Avon, the U.S. retailing icon, is cherished the world over for its body pampering products like Haiku Sunset perfume and Skin-so-Soft moisturizer. But investors of the globe’s biggest direct seller of cosmetics were delivered a decidedly hard blow in the fall of 2008 when the company disclosed allegations that some of its top executives bribed local officials in China, violating the U.S. Foreign Corrupt Practices Act.
Over the following six months, Avon shares tanked. The company launched an internal probe and suspended four executives including its global head of internal audit in New York.
“[The company] was pretty beaten up when we got into it,” said Shawn Gault, vice-president at Kempner Capital Management in Galveston, Tex., a deep-value investor which owns Avon shares as part of some US$444-million under management.
Shareholders subsequently filed suit against the board for failing to prevent improper payments. The probe found evidence that company officials were also doing bribes in other countries. The Securities and Exchange Commission initiated its own investigation while the company launched a strategic review.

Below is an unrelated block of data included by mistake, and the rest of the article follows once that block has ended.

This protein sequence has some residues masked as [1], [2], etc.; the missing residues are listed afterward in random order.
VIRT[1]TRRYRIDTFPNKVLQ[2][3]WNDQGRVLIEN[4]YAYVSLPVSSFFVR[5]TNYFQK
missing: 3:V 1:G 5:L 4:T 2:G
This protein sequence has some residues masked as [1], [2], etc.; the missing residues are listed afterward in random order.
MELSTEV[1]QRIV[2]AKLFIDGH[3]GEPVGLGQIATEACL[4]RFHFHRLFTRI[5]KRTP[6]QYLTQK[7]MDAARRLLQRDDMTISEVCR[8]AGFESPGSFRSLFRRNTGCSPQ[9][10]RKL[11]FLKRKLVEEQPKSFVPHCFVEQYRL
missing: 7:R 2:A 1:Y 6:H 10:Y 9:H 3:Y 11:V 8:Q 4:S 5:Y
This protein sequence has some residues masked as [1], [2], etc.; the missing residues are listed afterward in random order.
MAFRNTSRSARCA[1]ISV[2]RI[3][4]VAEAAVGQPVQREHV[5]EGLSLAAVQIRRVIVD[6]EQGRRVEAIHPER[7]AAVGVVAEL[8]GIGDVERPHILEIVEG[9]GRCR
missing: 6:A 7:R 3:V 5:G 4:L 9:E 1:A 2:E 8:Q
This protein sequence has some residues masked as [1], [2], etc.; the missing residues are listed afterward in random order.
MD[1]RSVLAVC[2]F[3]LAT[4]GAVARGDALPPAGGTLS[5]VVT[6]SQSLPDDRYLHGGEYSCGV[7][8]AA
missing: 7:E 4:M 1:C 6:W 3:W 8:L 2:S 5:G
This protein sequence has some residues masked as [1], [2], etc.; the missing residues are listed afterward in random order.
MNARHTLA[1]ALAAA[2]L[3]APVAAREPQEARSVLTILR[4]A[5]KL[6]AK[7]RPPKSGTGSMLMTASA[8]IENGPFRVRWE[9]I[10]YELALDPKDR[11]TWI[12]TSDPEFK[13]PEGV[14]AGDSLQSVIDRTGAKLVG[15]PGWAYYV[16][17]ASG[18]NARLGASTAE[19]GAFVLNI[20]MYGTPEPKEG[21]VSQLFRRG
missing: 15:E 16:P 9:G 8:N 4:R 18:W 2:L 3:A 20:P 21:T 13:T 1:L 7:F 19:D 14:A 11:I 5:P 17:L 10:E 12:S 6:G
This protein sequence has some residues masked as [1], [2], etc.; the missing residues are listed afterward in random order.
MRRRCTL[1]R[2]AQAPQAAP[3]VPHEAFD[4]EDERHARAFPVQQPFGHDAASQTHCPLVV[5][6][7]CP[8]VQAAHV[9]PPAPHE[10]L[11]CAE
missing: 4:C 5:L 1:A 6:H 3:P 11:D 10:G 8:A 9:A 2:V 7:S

Fundamentals in the end prevail . . . the reason why they win contracts and are invited on bids is because of their scale, because of their expertise
It’s enough to create a monster blemish on any company’s corporate face. But what happened at Avon may be particularly instructive for what lies ahead at SNC-Lavalin Inc. as Canada’s largest engineering company steers through its own ethics crisis — one that destroyed one-third of its market capitalization at its peak and has left its reputation reeling.
SNC investors burned by recent events are torn: they could add to their positions and risk further damage; or they could do nothing and miss out on a general improvement in the company’s operating fundamentals, says Desjardins Capital Markets analyst Pierre Lacroix. For some, there just isn’t enough clarity about what’s coming next to justify buying in. For others, even if SNC falls into a worst-case scenario of losing its business in every market outside North America and Europe and is forced to pay hefty fines and lawsuit settlements, the company is a worthy place to put your money.
For more clarity on what the future may hold, Mr. Lacroix suggests turning to the past.